3

If you've got a polygon you want to use as a declared variable and intersect it with a table containing existing geometry, your query (including your polygon variable declaration) would look something like this: (MSSQL Server syntax) declare @polygon geometry = 'POLYGON((-9486683.581 4810152.256, -9282073.762 4821688.121, -9262037.786 4625578.413, ...


3

You can use the Summary Statistics GP tool for that. Choose Shape_length field to be the Statistics field, and Locality Name field to be the case field.


3

Make sure your response is a featurecollection. You can get more information on how to do this here: http://www.postgresonline.com/journal/archives/267-Creating-GeoJSON-Feature-Collections-with-JSON-and-PostGIS-functions.html So you probably can get along with something like SELECT row_to_json(fc) FROM ( SELECT 'FeatureCollection' As type, ...


3

Log in to www.arcgis.com with administrator credentials. Click My Content, and navigate to the intended feature service. Open the feature service. If the error, "There are no services available" is returned when visiting the ArcGIS REST Administrator Directory, the hosted feature service is shared with 'Everyone' (public). In the item details page of the ...


2

I do this with: echo [% "id" %]," [% "name" %], [% "year" %] OBSERVATION: If you have two or more point in the same local, you will get only one response. I need the next response, if someone knows how to do: id name year (for point 3) id name year (for point 3) id name year (for point 3) example: 17 Elsa 1985 ...


2

Try AND instead of OR. If you want to deselect more layers you have to use AND. OR uses either 15% or 16% http://www.postgresql.org/docs/8.2/static/functions-logical.html 'Layer' NOT LIKE '15%' AND 'Layer' NOT LIKE '16%'


2

The question is a duplicate of the one here but it may not be so obvious so let me explain. ST_Within is defined as: -- Inlines index magic CREATE OR REPLACE FUNCTION ST_Within(geom1 geometry, geom2 geometry) RETURNS boolean AS 'SELECT $1 && $2 AND _ST_Contains($2,$1)' LANGUAGE 'sql' IMMUTABLE; As you can see the function does use ...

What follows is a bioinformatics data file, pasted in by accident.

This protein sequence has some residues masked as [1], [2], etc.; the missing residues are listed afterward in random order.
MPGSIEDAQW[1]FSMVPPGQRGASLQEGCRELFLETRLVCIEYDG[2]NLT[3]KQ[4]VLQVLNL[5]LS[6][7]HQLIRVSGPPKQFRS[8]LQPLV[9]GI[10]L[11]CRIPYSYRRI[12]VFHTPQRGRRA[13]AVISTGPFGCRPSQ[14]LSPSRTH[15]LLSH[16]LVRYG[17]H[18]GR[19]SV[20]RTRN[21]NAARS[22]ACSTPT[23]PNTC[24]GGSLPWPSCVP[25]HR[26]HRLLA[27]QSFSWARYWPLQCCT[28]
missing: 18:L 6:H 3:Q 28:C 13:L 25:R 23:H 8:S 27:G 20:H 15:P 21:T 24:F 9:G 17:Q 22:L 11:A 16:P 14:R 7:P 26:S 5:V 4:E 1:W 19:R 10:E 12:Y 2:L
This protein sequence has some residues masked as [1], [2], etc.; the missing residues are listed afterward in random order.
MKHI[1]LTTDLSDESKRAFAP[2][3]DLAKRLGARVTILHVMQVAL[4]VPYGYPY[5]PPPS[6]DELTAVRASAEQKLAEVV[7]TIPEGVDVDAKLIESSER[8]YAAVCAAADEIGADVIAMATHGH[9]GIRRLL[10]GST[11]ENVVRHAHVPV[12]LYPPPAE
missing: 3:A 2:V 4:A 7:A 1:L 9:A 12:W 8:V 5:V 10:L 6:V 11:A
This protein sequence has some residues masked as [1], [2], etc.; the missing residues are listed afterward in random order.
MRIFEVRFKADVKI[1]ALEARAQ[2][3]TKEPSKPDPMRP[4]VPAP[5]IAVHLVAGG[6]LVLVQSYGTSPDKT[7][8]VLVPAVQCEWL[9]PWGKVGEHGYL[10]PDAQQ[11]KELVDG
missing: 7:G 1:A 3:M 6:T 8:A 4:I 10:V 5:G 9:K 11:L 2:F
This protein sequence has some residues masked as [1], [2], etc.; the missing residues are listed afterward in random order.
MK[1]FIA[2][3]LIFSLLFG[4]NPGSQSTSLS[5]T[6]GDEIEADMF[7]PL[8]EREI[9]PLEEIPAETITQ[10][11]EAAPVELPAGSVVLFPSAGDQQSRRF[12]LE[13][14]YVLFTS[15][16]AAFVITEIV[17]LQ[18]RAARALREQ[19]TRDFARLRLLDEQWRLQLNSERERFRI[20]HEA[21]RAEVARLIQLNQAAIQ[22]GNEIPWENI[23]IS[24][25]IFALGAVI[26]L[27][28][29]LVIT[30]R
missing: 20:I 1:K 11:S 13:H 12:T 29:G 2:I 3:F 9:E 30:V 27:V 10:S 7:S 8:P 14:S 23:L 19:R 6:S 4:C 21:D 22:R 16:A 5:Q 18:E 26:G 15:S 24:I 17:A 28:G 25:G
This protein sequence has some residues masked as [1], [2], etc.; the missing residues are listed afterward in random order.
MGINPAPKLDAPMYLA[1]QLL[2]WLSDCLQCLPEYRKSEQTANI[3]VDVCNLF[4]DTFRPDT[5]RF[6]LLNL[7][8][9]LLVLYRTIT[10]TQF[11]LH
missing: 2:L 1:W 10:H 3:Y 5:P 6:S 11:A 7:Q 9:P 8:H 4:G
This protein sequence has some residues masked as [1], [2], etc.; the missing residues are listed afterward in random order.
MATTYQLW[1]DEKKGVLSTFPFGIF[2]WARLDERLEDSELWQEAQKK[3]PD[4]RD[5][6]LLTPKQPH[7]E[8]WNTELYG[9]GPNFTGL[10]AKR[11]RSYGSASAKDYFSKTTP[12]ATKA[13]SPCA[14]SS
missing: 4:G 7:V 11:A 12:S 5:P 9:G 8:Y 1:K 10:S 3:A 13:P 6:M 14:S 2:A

2

I always encourage to use field delimiters to access the fields in a right way: field_name = "UNIQUEID" input_value = 5 sql_exp = """{0} = {1}""".format(arcpy.AddFieldDelimiters('c:/data/file_gdb.gdb', field_name),input_value) print sql_exp >>> 'UNIQUEID=5' Another way to do this is to use the str.format(): sql_exp = """{0} = ...


2

As far as I know, a table cannot have two geometry types (unless the type is a collection). Instead of modifying your existant table, try creating a new one: The geometry column is like any other column, it has one value for each row of the table. You are trying to create one geometry from many geometries, so what you want is not update the geometry of your ...


2

This is how I'd do it with PyQGIS: In your QGIS ToC, turn off those layers that you want to keep untouched, i.e., leave visible only the layers you want to set the filter to. Now open a QGIS Python console and paste this code: layers = iface.mapCanvas().layers() for layer in layers: layer.setSubsetString('"osm_user" = \'donlaser\'') This should do ...